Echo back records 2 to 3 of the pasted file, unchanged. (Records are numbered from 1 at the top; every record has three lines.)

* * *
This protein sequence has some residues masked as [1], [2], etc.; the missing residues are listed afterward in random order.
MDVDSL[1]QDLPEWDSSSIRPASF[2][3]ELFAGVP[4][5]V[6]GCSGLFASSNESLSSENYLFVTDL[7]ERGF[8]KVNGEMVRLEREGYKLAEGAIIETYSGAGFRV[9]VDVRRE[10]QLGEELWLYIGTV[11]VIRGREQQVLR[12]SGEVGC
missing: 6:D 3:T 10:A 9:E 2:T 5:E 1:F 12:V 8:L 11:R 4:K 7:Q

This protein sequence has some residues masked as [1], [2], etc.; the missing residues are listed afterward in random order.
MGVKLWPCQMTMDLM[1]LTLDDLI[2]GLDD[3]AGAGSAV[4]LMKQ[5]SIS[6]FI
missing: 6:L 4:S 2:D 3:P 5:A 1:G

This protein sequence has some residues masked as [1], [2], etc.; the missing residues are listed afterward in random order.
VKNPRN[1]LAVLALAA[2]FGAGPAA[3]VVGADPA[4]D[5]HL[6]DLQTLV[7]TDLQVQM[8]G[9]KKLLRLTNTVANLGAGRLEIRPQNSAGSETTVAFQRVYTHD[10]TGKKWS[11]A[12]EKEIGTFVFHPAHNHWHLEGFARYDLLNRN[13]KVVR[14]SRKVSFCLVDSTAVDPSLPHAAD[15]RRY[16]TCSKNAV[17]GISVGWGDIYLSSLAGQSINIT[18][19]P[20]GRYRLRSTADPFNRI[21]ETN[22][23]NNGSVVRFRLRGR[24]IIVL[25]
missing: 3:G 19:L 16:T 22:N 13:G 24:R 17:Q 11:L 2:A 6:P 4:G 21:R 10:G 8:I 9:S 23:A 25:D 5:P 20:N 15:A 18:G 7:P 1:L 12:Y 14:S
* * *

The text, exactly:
This protein sequence has some residues masked as [1], [2], etc.; the missing residues are listed afterward in random order.
MGVKLWPCQMTMDLM[1]LTLDDLI[2]GLDD[3]AGAGSAV[4]LMKQ[5]SIS[6]FI
missing: 6:L 4:S 2:D 3:P 5:A 1:G

This protein sequence has some residues masked as [1], [2], etc.; the missing residues are listed afterward in random order.
VKNPRN[1]LAVLALAA[2]FGAGPAA[3]VVGADPA[4]D[5]HL[6]DLQTLV[7]TDLQVQM[8]G[9]KKLLRLTNTVANLGAGRLEIRPQNSAGSETTVAFQRVYTHD[10]TGKKWS[11]A[12]EKEIGTFVFHPAHNHWHLEGFARYDLLNRN[13]KVVR[14]SRKVSFCLVDSTAVDPSLPHAAD[15]RRY[16]TCSKNAV[17]GISVGWGDIYLSSLAGQSINIT[18][19]P[20]GRYRLRSTADPFNRI[21]ETN[22][23]NNGSVVRFRLRGR[24]IIVL[25]
missing: 3:G 19:L 16:T 22:N 13:G 24:R 17:Q 11:L 2:A 6:P 4:G 21:R 10:G 8:I 9:S 23:A 25:D 5:P 20:N 15:A 18:G 7:P 1:L 12:Y 14:S